38. Colleary was representing a witness in a case brought by the Timor Leste government against the Australian Government over the alleged bugging of the Timor-Leste cabinet offices during the negotiations for a petroleum and gas treaty in 2004.
  39. The case is before the Permanent Court of Arbitration in The Hague in the Netherlands.
  40. Nobody in the panel sounded very keen to talk about this.
  41. A nurse asked about The Age of Entitlement and helicopter bills to a panel of politicians and they all started talking about how to improve the Health system.
  42. For Van Badham, conservatism is "looking backwards" and "the preservation of ideas that belong in the past" like the Government's denial of climate change.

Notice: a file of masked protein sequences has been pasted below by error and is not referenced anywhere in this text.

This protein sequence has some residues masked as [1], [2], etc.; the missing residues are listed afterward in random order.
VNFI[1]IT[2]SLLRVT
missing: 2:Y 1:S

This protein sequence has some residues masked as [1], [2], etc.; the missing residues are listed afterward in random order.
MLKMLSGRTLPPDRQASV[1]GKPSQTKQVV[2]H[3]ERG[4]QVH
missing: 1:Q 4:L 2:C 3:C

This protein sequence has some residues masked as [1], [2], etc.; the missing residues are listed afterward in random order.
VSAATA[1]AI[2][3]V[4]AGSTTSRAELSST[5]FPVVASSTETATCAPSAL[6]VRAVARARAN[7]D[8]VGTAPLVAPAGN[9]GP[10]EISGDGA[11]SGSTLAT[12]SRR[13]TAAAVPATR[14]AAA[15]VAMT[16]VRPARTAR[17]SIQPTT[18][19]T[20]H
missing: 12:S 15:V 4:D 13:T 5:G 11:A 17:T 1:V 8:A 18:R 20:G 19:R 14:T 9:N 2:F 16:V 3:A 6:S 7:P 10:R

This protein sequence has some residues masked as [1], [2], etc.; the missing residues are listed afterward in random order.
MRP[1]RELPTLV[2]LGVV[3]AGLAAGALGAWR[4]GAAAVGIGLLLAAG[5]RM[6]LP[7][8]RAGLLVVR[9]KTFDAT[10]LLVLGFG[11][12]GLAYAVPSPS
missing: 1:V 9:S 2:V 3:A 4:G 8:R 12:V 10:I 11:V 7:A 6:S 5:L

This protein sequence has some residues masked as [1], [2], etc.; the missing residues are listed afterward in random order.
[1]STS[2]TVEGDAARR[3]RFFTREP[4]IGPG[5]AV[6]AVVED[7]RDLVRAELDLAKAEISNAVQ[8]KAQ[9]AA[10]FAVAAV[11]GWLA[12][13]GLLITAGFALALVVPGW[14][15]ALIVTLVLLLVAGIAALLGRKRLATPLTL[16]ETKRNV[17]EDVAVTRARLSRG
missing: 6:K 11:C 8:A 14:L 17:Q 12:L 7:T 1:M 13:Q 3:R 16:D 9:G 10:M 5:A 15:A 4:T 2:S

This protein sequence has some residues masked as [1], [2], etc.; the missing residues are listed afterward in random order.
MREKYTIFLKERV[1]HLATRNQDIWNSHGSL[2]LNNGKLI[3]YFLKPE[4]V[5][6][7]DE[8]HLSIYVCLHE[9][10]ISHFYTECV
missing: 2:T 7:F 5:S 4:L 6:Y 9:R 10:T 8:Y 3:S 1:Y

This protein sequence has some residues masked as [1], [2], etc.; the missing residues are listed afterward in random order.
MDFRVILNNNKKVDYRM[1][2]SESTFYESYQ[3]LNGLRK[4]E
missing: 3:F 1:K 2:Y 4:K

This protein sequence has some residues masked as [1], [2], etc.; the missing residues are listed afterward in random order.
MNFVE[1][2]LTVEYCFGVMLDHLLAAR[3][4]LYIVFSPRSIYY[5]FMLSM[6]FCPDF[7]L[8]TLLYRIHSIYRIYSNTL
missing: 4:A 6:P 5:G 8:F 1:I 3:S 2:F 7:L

43. Van Badham gets confused when she meets young conservative people.
  44. Van Badham wore a felt hat to the panel, a very conservative fashion choice. Again, not that it matters at all.
  45. For Wyatt Roy, conservatism is "let's take the best of what works and let's reform what doesn't" but as a Liberal, he believes that "people should be free to decide how they live their own life, even who they marry.
  46. OK, maybe not who they marry. At least not yet. Maybe next year. If we are in surplus.
  47. This list could have finished at number 30.
  48. At least 15 hands were raised at every moment of the panel, confirming that many young people are able to Tweet with one hand.
  49. The Millennials really want to be part of the political discussion, as soon as it happens on Twitter and Tony Jones is in charge.
  50. You should not take any entry in this list as a comment.